Statement by Alan Greenspan, Chairman, Board of Governors of the Federal Reserve System, before the Committee on the Budget, U.S. Senate, January 29, 1998

By Greenspan, Alan | Federal Reserve Bulletin, March 1998 | Go to article overview

Statement by Alan Greenspan, Chairman, Board of Governors of the Federal Reserve System, before the Committee on the Budget, U.S. Senate, January 29, 1998


Greenspan, Alan, Federal Reserve Bulletin


Statement by Alan Greenspan, Chairman, Board of Governors of the Federal Reserve System, before the Committee on the Budget, US. Senate, January 29, 1998

In just a few weeks, the Federal Reserve Board will submit its semiannual report on monetary policy to the Congress. That report, and my accompanying testimony, will give a detailed assessment of the outlook for the U.S. economy and the implications for monetary policy. This morning, I would like to direct most of my comments to the fiscal situation. But let me begin by offering a few observations about the current direction of the economy.

First, it is clear that the U.S. economy has been exceptionally healthy, with robust gains in output, employment, and income. At the same time, inflation has remained low--indeed, declining by most measures--over the past year.

Second, to date, we have as yet experienced only the peripheral winds of the Asian crisis. But before spring is over, the abrupt current account adjustments that financial difficulties are forcing upon several of our Asian trading partners will be showing through here in reductions in demand for our exports and intensified competition from imports. All of this suggests that the growth of economic activity in this country will moderate from the recent brisk pace.

Third, as I have noted previously, such a moderation would appear helpful at this juncture. The growth of output has caused employment to rise much faster than the working-age population and there are limits to how far this can go. Pressures in the labor market likely contributed to the acceleration of wages in recent months. Since price inflation has been minimal and domestic profit margins firm, productivity appears to have accelerated sufficiently last year to damp increases in unit labor costs. How long that pattern can continue is still an unresolved issue. The likelihood that we shall be seeing some lower prices on imported goods as a result of the difficulties in Asia may afford some breathing room from inflation pressures. But they will not permanently suppress the risks inherent in tightened labor markets. Conversely, a continuation of the Asian crisis should give us pause in assuming that our economy will remain robust indefinitely. As a consequence, we must be vigilant to the re-emergence of destabilizing influences--both higher inflation, and shortfalls in demand and decreases in some prices that would press the disinflation process too far, too fast.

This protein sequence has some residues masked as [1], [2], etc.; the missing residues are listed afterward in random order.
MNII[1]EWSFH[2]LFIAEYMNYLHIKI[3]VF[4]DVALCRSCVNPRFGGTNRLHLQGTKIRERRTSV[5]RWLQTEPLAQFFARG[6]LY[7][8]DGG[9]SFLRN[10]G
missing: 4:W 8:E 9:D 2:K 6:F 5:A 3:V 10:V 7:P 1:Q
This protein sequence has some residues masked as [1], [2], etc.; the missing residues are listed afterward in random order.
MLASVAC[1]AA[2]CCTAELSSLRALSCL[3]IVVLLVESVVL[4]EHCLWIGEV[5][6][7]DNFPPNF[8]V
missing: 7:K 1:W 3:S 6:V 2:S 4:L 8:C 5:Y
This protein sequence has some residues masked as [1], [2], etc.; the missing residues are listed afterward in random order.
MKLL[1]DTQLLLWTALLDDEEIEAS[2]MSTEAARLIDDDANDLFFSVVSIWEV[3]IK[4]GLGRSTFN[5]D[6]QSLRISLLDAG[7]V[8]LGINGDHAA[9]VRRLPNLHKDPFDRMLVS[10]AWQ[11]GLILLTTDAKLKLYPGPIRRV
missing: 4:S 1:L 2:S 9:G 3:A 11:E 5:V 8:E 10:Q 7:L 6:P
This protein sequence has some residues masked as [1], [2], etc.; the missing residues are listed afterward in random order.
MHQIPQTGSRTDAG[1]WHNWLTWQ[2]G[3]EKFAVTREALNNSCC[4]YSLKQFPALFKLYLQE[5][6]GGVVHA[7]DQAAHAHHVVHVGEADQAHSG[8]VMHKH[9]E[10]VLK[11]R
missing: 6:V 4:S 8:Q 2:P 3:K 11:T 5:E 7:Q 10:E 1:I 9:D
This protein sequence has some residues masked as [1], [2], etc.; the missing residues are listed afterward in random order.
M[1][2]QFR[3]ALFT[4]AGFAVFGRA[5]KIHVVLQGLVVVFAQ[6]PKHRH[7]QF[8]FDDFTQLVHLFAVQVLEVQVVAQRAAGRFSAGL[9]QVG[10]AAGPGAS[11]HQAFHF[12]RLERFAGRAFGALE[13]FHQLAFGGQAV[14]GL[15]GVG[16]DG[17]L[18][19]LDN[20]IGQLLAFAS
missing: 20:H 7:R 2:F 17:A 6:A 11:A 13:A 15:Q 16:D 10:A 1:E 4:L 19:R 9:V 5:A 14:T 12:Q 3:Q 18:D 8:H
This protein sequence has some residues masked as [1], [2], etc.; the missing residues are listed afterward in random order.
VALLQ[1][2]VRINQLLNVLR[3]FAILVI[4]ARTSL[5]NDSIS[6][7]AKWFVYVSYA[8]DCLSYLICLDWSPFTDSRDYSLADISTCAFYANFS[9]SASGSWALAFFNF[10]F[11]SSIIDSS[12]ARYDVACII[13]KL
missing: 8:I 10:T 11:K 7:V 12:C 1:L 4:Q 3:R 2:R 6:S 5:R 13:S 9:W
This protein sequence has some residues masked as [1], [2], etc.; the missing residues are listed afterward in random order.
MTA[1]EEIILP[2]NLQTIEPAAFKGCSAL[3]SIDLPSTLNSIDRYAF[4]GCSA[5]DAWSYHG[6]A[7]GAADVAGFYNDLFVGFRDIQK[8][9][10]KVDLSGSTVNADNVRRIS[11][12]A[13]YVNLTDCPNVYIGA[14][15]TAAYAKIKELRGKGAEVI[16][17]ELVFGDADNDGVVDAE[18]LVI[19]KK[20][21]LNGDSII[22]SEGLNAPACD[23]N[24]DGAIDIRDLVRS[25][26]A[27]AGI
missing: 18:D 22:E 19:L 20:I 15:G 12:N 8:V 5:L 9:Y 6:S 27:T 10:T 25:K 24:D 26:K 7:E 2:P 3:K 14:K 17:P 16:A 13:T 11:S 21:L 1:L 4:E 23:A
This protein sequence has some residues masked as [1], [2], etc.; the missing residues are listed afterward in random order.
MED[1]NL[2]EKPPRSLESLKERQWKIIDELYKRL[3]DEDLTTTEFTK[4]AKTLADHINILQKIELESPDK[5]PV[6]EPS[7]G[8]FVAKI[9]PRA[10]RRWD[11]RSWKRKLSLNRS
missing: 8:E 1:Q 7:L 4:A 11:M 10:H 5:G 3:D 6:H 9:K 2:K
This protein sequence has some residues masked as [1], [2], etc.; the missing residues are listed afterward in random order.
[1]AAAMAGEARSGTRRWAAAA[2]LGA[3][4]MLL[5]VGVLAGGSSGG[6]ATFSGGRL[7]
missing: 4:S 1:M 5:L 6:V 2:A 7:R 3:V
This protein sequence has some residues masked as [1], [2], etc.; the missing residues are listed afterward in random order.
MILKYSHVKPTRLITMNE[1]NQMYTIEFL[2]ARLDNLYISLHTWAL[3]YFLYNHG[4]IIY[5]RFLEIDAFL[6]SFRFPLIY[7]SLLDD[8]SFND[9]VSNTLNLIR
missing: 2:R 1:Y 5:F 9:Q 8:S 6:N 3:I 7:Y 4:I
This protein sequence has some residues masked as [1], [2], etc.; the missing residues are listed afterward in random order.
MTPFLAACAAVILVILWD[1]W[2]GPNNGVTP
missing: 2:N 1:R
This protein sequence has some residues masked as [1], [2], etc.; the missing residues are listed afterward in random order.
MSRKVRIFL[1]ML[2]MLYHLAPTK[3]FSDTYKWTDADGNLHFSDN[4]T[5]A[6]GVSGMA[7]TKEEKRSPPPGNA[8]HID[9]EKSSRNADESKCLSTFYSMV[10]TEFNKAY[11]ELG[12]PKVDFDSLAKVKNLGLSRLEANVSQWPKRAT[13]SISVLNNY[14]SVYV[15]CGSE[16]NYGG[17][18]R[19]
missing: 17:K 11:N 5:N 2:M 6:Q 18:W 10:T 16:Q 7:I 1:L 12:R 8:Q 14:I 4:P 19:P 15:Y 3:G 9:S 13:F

One very favorable aspect of our economic performance over the past few years has been the remarkable improvement in the federal budget picture. The deficit dropped to its lowest level in more than two decades in fiscal 1997, and yesterday the Congressional Budget Office (CBO) released projections that show the budget remaining essentially in balance over the next few years, moving to annual surpluses equal to 1 percent of gross domestic product by the middle of the next decade. The reduction in federal borrowing to date and in prospect is already paying off for the U.S. economy by helping hold down long-term interest rates and, in turn, providing support to private capital spending and other interest-sensitive outlays.

But much hard work remains to be done to ensure that the projected surpluses actually materialize and that we remain on track to address our longer-run fiscal and demographic challenges. The CBO projections provide a good starting point: They are based on sensible economic and technical assumptions and thus offer a reasonable indication of how the budget is likely to evolve over the next ten years if economic conditions remain favorable and current budgetary policies remain in place. But, as the CBO highlights in its latest report, such forecasts are subject to considerable error. Indeed, as recently as last winter, when fiscal 1997 was already well under way, both the CBO and the Office of Management and Budget were still overestimating that year's deficit by more than $100 billion. …

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Statement by Alan Greenspan, Chairman, Board of Governors of the Federal Reserve System, before the Committee on the Budget, U.S. Senate, January 29, 1998
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